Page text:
We have received your response and have concluded that it is inadequate because it does not address how your firm will assure that changes made as a result of a corrective or preventive action will be verified and/or validated to assure that the fix is adequate. Your response only addresses performing the process validation on the swaging process.

2) Failure to adequately validate a process whose results cannot be fully verified by subsequent inspection and test. [21 CFR 820.75(a)]

Specifically, the following processes have not been adequately validated: the passivation process; which is performed using the [redacted] machine; the swag process; and the cutting, milling and threading processes which are performed by [redacted]. Computerized Numeric Controlled (CNC) machines, [redacted] horizontal CNC machines, and one threading rolling machine.

Your response does not ensure that the upcoming validation of the passivator includes worst case testing in regard to a number of devices. It also does not ensure that the most difficult devices to manufacture are going to be validated on the machines listed above.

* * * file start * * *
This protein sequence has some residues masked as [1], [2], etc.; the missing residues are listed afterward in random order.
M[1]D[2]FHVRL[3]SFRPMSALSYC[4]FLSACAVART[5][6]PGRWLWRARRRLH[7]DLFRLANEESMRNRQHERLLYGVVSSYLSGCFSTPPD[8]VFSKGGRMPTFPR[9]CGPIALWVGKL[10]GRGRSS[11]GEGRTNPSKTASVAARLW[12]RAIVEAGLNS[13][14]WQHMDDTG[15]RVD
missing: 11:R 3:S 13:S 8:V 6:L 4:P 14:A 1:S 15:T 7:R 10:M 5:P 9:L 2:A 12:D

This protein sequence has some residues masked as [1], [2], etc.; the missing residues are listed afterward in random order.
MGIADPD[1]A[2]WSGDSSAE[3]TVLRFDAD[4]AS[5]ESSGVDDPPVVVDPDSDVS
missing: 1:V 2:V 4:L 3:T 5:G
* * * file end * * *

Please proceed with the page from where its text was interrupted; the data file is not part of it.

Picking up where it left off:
3) Failure to establish procedures and failure to monitor and control the process parameters for validated processes to ensure that the specified requirements continue to be met. [21 CFR 820.75(b)]

Specifically, the pH, temperature, and specific gravity for the passivation process are not monitored; and the FDA investigator observed the specific gravity to be out of the required specification. Additionally, the temperature on the ultrasonic cleaning machine is not monitored.

Your response to this observation appears to be adequate.

4) Failure to include in the device history records complete acceptance records that demonstrate the device is manufactured in accordance with the device master record. [21 CFR 820.184(d)]

Specifically, nine of the 17 device history records reviewed were incomplete; had discrepancies in the number of devices in the lot, did not show all final acceptance tests were performed, and/or show out of specification test values.

Your response to this observation appears to be adequate.

5) Failure to adequately control products that do not conform to specifications. [21 CFR 820.90(a)]

Specifically, during the inspection, the FDA investigator found eleven non-conforming spinal fixation device assemblies in the manufacturing area with no identification.

Your response to this observation appears to be adequate.